Samir Sheriff shares his story of how 6 years in software engineering, dozens of online courses, and collaborative real-world experience with Omdena can make the difference.
How did your journey start?
Nearly a decade ago, back in 2011, when I had just completed the 4th semester of my Computer Science & Engineering Degree course, I found that even though I had fared well in all my exams, my practical knowledge in this field was (in the words of Lord Kelvin — the famous mathematical physicist)“of a meager and unsatisfactory kind”.
This was due to the fact that, aside from a handful of really great courses, the majority of my coursework relied on rote-learning and the competitive pursuit of grades instead of practical knowledge.
I had joined the field of Computer Science to satisfy my childhood dream of working with computers, but I found I was still far from my dream of understanding and creating software with my computer. In this dismal state, I spent the beginning of my semester-break searching for motivation in the online universe. After Googling for a short while, I stumbled upon Mehran Sahami’s CS106A video lectures on Stanford’s Youtube channel, and thus began my tryst with online education. Little did I know that life would never be the same again. Although it wasn’t a live course, I was able to grasp important concepts, thanks to the amazing video lectures and challenging assignments.
This experience inspired me to put my free time to good use by taking up even more online courses like Nick Parlante’s Python course, Julie Zelenski’s Programming Abstractions course, and a whole bunch of other wonderful courses. A few months down the line, Coursera and Udacity were founded, and this opened up new avenues for students like me from all around the world, who didn’t get the opportunity or couldn’t afford to enroll in prestigious institutes situated in other parts of the world. Machine Learning was a pretty new topic to me at that time, and I was first introduced to it by Andrew Ng’s famous Machine Learning course as well as Sebastian Thrun’s and Peter Norvig’s AI course.
How did you move into real-world projects?
Fast forward to early-2019. I had spent almost 6 years as a Software Engineer as well as completed a plethora of online courses such as Udacity’s Self-Driving Car Deep Learning Course and Jeremy Howard’s fast.ai Deep Learning Courses. Although I truly enjoyed the projects I worked on as part of these courses, I suddenly found myself with an inexplicable yearning to work on a real-world Machine Learning project with real people and real impact. This phase of my journey began with me participating in a few hackathon’s, Kaggle competitions, and a venture challenge; following (especially on Medium) other Machine Learning enthusiasts online to learn from their expertise; and joining the Towards Data Science publication on Medium as an author, to share my learning’s with others.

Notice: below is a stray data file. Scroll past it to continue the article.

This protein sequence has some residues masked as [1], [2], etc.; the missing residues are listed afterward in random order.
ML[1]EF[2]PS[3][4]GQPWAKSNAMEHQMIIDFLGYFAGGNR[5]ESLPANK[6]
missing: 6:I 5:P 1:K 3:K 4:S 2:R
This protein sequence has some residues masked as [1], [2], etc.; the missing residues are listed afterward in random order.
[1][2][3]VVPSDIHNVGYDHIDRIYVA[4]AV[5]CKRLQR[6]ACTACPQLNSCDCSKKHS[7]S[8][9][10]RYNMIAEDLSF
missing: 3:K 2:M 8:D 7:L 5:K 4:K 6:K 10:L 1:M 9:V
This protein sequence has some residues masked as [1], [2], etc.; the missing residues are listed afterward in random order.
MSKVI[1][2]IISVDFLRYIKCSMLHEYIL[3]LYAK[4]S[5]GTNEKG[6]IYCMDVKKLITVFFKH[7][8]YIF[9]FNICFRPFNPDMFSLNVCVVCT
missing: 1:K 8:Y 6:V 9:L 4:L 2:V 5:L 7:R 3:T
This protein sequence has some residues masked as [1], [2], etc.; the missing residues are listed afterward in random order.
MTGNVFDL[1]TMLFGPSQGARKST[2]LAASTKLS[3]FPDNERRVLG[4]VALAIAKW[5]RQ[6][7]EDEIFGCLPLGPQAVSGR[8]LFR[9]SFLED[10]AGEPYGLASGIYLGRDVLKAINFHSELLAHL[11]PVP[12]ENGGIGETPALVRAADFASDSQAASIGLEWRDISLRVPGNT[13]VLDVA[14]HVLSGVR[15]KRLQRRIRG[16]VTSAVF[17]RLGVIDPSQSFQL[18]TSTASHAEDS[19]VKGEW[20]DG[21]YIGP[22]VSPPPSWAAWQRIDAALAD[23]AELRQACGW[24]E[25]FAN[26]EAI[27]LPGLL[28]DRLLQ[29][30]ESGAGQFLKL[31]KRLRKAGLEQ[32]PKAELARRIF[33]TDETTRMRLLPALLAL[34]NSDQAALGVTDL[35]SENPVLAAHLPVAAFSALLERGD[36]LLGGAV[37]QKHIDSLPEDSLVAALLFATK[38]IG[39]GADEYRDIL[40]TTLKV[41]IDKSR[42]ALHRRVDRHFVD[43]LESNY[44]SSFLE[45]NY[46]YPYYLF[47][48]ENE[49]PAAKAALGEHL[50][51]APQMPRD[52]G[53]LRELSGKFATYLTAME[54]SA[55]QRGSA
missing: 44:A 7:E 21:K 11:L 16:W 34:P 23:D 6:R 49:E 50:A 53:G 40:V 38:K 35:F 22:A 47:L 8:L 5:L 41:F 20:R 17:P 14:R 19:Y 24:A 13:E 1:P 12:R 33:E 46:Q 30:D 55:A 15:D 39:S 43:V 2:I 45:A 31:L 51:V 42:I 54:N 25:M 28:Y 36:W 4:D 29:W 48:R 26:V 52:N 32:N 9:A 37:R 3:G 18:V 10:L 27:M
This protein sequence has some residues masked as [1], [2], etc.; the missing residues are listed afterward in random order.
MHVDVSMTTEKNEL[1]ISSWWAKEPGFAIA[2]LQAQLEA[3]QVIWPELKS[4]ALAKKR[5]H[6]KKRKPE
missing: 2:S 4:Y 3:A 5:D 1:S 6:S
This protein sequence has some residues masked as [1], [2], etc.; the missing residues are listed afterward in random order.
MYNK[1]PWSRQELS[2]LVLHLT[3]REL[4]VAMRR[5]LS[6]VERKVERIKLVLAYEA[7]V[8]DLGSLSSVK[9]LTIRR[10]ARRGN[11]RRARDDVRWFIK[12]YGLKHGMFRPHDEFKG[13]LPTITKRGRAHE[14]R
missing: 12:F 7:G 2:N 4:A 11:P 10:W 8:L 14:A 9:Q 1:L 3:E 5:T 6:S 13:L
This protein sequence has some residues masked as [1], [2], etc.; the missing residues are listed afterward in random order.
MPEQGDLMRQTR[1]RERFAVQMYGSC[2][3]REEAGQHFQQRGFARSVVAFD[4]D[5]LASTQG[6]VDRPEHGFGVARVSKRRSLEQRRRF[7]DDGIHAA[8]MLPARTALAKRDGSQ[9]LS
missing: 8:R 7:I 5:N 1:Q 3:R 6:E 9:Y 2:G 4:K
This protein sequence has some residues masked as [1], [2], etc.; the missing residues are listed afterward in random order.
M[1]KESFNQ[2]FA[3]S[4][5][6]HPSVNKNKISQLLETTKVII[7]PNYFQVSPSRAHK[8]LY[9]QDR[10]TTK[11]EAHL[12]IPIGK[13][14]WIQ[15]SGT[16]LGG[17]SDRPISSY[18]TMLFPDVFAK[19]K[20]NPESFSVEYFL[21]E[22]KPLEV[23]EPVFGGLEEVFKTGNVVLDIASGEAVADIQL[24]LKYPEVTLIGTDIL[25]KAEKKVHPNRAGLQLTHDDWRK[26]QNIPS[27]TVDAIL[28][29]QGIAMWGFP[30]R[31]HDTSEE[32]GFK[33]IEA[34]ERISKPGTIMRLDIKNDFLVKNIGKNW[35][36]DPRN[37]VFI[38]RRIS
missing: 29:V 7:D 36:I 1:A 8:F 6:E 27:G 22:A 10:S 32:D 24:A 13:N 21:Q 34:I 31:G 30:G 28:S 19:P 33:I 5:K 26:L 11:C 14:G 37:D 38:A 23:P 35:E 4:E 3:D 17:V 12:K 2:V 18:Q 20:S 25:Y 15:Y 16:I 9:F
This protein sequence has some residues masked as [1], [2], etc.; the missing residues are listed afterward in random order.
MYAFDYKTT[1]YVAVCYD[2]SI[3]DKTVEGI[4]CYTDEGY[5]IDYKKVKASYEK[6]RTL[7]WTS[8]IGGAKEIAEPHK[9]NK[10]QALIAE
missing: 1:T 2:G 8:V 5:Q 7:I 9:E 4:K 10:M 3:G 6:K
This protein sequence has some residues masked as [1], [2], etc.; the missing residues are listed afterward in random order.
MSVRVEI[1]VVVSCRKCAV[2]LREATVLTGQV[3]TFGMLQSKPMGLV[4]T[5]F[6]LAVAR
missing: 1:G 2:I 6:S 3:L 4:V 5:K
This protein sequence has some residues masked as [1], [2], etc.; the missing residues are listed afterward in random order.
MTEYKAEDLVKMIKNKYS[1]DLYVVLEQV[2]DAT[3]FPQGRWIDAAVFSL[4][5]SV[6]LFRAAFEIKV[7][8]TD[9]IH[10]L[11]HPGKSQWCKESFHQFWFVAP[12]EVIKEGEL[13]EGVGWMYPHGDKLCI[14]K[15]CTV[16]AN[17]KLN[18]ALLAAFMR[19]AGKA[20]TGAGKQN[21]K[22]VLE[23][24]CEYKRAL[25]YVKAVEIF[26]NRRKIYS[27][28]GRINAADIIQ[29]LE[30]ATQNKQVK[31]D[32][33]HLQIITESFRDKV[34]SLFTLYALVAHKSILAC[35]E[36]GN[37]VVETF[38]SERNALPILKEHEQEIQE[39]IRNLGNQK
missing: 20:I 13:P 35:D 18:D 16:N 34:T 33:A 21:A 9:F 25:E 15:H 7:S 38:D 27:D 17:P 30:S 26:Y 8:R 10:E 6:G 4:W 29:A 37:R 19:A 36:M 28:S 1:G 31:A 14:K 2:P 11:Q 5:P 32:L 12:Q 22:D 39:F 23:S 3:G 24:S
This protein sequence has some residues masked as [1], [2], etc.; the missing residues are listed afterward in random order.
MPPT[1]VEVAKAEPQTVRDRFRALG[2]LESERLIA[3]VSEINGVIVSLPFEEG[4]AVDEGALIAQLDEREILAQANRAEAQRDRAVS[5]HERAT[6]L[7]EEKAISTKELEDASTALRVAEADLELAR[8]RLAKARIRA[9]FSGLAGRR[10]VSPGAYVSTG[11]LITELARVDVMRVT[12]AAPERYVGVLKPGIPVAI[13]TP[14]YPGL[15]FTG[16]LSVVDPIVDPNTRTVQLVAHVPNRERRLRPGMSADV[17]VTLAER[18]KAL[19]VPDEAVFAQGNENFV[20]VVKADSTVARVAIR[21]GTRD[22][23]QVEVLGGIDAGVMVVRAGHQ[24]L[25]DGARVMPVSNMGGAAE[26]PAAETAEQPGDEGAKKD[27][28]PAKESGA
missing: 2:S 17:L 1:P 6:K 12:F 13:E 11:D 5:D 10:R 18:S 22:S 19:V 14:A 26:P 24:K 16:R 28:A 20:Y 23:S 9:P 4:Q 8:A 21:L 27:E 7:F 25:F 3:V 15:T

However, I knew I still hadn’t completely found what I was looking for, but I couldn’t explain why.
One fine day in May 2019, I stumbled upon two articles (Why Community and Collaboration is the Key for Building Ethical AI and Join the Global AI Community and Solve Big Social Problems) in my Medium newsfeed. Why these particular articles were recommended out of millions of Machine Learning articles, I will leave Medium’s recommendation systems to answer. However, as I perused these articles from beginning to end, I realized that Omdena was the answer to that inexplicable yearning to work on a real-world project with real people and real impact. I was really awestruck by the ideas of “collaboration instead of competition” and “the need to stop focusing on individuals or teams but start shifting our attention towards communities of people solving a problem”, which compelled me to muster up enough courage to apply for participation.
A few days later, I received news that I had been selected to be part of a 50-member team that would work together to detect anomalies on the surface of Mars over the next two months and my joy knew no bounds. Following the successful completion of this project, I also got a chance to work with a 50-member team on another project to prevent gang and gun violence via social media analysis. Through these two projects, I got the opportunity to work and learn as I had never done before.
What skills did you pick up?
1. Working in a 100% online environment
“It always seems impossible until it’s done” — Nelson Mandela
I was used to working in an office and believed that face-to-face interactions were always necessary for project success. We even had concepts like co-location, face-to-face 1:1 meetings, etc.
Omdena taught me that working in a 100% online environment is indeed possible and:
- A global project brings with it diverse minds with diverse experience, perspectives, knowledge, and opinions which, when put together, will make human knowledge and humanity leap forward into a progressive, bright future.
- Tools such as Slack, Zoom, GitHub, Google Colaboratory, Drive, Documents, and Slides come in handy when working on online projects.
- Ironically, most corporate work is done online these days and this skill is priceless now!
2. Solving problems collaboratively
“In the long history of humankind (and animal kind, too) those who learned to collaborate and improvise most effectively have prevailed” — Charles Darwin
Working collaboratively on Omdena projects was akin to training a neural network, wherein things were chaotic at the beginning of the project with random strangers joining a newly-created collaborative environment (similar to how weights and biases in a neural network are initialized randomly during creation) and as time went by, we gradually got to know and learn from each other, thereby refining our understanding and becoming less chaotic by constantly iterating (similar to how a neural network gradually adjusts its weights over multiple epochs to minimize a cost function) until we achieved our goal or came close to it (similar to how a neural network eventually produces expected results).